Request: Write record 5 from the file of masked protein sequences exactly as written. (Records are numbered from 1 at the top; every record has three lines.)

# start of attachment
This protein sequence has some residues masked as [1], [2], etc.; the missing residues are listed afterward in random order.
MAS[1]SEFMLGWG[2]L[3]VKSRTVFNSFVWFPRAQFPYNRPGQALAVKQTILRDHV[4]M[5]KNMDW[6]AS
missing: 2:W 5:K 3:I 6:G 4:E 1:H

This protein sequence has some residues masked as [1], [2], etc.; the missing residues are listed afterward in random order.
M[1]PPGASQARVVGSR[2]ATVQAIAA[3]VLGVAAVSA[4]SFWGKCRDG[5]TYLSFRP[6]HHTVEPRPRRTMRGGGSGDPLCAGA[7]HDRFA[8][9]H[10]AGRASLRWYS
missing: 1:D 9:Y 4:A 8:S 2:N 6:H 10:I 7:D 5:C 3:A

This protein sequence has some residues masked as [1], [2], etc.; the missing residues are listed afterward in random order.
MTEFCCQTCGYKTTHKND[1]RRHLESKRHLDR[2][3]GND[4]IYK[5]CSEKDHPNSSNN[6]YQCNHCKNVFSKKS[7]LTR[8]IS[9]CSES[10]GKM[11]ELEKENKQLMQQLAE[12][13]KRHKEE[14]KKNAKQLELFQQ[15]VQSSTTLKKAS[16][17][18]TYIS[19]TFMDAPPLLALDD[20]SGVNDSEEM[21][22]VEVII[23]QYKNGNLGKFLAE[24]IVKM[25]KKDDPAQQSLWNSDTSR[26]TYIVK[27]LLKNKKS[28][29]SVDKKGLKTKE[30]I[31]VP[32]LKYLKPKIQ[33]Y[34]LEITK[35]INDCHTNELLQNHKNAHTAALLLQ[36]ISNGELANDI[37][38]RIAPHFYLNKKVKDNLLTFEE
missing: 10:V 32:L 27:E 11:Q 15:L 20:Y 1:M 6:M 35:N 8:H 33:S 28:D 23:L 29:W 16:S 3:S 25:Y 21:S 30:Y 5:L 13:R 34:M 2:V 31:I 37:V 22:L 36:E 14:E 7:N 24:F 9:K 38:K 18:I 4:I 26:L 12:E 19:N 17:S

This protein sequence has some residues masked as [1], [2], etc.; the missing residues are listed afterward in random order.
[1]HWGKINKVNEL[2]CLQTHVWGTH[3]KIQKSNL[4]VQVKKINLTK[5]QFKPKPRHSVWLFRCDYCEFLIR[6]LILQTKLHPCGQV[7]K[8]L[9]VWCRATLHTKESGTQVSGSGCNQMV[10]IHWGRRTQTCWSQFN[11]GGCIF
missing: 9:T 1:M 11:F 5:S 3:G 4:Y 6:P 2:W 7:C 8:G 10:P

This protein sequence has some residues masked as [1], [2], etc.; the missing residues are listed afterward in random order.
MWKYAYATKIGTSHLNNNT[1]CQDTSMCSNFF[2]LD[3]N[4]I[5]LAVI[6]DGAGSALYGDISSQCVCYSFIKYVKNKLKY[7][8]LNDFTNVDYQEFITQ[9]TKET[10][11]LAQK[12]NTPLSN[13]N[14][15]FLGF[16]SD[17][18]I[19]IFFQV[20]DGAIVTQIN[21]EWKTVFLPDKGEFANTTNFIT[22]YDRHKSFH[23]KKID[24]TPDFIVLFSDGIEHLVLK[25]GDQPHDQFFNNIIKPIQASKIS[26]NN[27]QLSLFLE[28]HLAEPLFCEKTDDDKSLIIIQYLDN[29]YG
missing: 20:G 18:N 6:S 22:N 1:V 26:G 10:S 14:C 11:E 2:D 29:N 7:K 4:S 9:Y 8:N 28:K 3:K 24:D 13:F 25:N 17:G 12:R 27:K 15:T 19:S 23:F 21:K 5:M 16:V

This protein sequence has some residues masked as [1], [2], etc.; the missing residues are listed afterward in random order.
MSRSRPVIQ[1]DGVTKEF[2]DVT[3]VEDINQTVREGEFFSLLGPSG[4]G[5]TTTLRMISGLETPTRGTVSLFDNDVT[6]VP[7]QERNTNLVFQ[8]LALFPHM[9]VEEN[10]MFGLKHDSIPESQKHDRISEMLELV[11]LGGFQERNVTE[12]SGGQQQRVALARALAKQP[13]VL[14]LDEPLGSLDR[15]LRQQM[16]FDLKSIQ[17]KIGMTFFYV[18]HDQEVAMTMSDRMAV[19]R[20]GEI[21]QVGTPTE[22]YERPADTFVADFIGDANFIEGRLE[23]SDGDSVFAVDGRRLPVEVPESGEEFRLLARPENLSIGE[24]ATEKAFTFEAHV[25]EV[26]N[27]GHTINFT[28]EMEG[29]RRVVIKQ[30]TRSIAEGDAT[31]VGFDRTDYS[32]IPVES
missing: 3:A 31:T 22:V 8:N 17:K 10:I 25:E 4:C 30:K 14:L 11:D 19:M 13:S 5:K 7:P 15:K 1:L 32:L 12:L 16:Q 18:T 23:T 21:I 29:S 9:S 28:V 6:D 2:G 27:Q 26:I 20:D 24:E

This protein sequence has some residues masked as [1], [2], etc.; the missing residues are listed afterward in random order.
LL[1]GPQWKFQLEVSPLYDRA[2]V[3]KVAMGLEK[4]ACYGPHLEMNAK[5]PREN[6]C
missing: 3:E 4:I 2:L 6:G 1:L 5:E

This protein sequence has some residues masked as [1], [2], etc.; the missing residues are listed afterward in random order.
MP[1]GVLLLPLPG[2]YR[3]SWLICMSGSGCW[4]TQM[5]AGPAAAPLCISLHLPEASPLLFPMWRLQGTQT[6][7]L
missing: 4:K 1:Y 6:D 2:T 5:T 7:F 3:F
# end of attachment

This protein sequence has some residues masked as [1], [2], etc.; the missing residues are listed afterward in random order.
MWKYAYATKIGTSHLNNNT[1]CQDTSMCSNFF[2]LD[3]N[4]I[5]LAVI[6]DGAGSALYGDISSQCVCYSFIKYVKNKLKY[7][8]LNDFTNVDYQEFITQ[9]TKET[10][11]LAQK[12]NTPLSN[13]N[14][15]FLGF[16]SD[17][18]I[19]IFFQV[20]DGAIVTQIN[21]EWKTVFLPDKGEFANTTNFIT[22]YDRHKSFH[23]KKID[24]TPDFIVLFSDGIEHLVLK[25]GDQPHDQFFNNIIKPIQASKIS[26]NN[27]QLSLFLE[28]HLAEPLFCEKTDDDKSLIIIQYLDN[29]YG
missing: 20:G 18:N 6:S 22:N 1:V 26:G 10:S 14:C 11:E 2:D 29:N 7:K 4:S 9:Y 8:N 28:K 3:K 24:D 13:F 25:N 17:G 12:R 27:K 15:T 19:S 23:F 21:K 5:M 16:V